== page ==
2,000
Future Developments
• Wave 3 publications
• Wealth in Great Britain: Wave 4 (Dec 2015)
• User Engagement
• Ongoing Development of user documentation
• User meetings
• Long term future of the survey
• Wave 5
• Wave 6 and beyond
Any Questions?
Wealth.and.Assets.Survey@ons.gsi.gov.uk
Economic Well-being: What’s next?
3rd March 2015
Lee Mallett, Claire Shenton and Richard Tonkin
Economic Well-being / Household Income & Analysis
Economic Well-being: What’s next?
• Human, natural and social capital
• Household Satellite Account
• Developments in distribution of income statistics
Human Capital
On-going development
• Continue development in response to
consultation
• Improvements to timeliness
• Continue with improvements to understanding –
release and infographic
• Report on feasibility of regional estimates of human
capital
• Improving understanding of links to other ONS
outputs
Social Capital
• Social Capital represents social connections and all the benefits
they generate.
• It is associated with civic participation, civic –minded attitudes and
values which are important for people to co-operate such as
tolerance or trust.
• ONS developed a framework and set of measures which went out to
public consultation
• 25 measures across 4 key aspects - personal relationships, social
network support, civic engagement and trust and cooperative norms.
• Baseline analysis of social capital in the UK, using the latest
available data, released January 2015.
Ongoing developments
• Develop and refine social capital measures
based on ongoing feedback from users
• Carry out further analysis, in particular to
highlight inequalities in social capital
• Valuation? – difficult to value social capital
overall: 4 different aspects + largely based on
relationships
Natural Capital
• The elements of the natural environment which
provide valuable goods and services to people
such as sub soil assets, clean air, clean water,
food and recreation.
• Valuing nature is necessary so that it is no
longer ignored when deciding, for example,
where to build infrastructure or whether to invest
in pollution saving technology.
Future plans (2015 – 2020)
•
•
•
•
•
•
•
•
•
Broaden and improve natural capital estimates
Water (cross-cutting)
Recreation (cross-cutting)
Semi-natural grassland
Mountain, moorland and heath
Coastal
Urban
Improve the existing accounts
Explore the link with other capitals
Household Satellite Account
• Household production is all unpaid goods and
services produced by households.
• Not taken into account by GDP
 If they were paid for, they would be included in the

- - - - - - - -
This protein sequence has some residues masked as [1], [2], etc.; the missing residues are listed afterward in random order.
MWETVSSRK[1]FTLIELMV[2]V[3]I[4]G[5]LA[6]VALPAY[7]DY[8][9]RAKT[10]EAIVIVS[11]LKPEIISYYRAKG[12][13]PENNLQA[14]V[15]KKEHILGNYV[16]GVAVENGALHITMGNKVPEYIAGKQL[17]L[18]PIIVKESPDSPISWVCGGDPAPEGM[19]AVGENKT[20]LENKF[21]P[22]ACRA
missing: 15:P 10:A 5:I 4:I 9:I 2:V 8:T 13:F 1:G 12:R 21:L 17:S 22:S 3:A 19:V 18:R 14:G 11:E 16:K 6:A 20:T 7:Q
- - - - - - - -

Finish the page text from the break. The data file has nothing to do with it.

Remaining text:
National Accounts
 Means by which the influence of changing patterns of
unpaid work in the economy can be measured
• HHSA is a separate from but conceptually
consistent with the UK National Accounts
Household Satellite Account
HHSA: Work to date
• 5 out of 7 methodologies have been reviewed
and updated
• http://www.ons.gov.uk/ons/rel/wellbeing/househo
ld-satellite-accounts/index.html
• Nutrition and Housing Services methodologies
still under development
49
HHSA Estimates
£ billion
50
Improving the timeliness of statistics
on distribution of income
• Effects of Taxes & Benefits on Household Income
• Produced since 1961 & examines how taxes and benefits affect the income of
households in the UK
• Provides estimates of the average taxes paid and benefits received, for different
types of households with different levels of income
• Includes indirect taxes (e.g. VAT) & benefits in-kind provided by state (e.g.
Education, NHS)
Improving the timeliness of statistics
on distribution of income
• ETB currently published 15 months after reference period
• Very strong user demand for more timely statistics
• Improving timeliness without impacting on quality is challenging
•
•
Issues with source data presented early publication for 13/14 data
Currently redeveloping plans for future years
Improving the timeliness of statistics
on distribution of income
• Also investigating ‘nowcasting’ key statistics from ETB
• Nowcasting involves updating existing data to reflect:
• Changes in earnings, labour market participation, population
structure, etc.
• Policy changes, including changes to tax thresholds and
benefit rates, as well as more structural reforms
• Potential to provide early estimates within a few
months of income reference period
• Currently undertaking methodological work – need to ensure
methods robust
• Intend to publish initial report on work in Summer 2015
Small Area Income Estimates and
Households in Poverty Estimates
•
•
Model based estimates of average weekly household income & the
proportion of households in poverty
Available for middle layer super output areas (MSOAs) in England
and Wales
Four income measures:
1.
2.
3.
4.
Total income
Net income
Net equivalised income before
housing costs
Net equivalised income after
housing costs
Poverty measure:
•
% of households with net
equivalised income AHC below
60% of median
Small Area Income Estimates and
Households in Poverty Estimates
• Produced using FRS data combined
with Census & variety of administrative
data sources.
• Income estimates and households in
poverty estimates are usually published
trienially
• Next set of small area income estimates
to be published in Q2 2015
• Next set of households in poverty
estimates will follow after the income
estimates
• To provide the closest link to Census
data, estimates will be for 2011/12
Future Analysis
• 10th March: Poverty and Employment transitions, 20072012
• To what extent is moving into employment associated with
moving out of poverty?
• How do people leave in-work poverty?
• Distribution of expenditure
• What can we learn about how economic well-being has changed
in recent years for different groups?
• Bringing it all together
• Better understanding of overall trends in income and earnings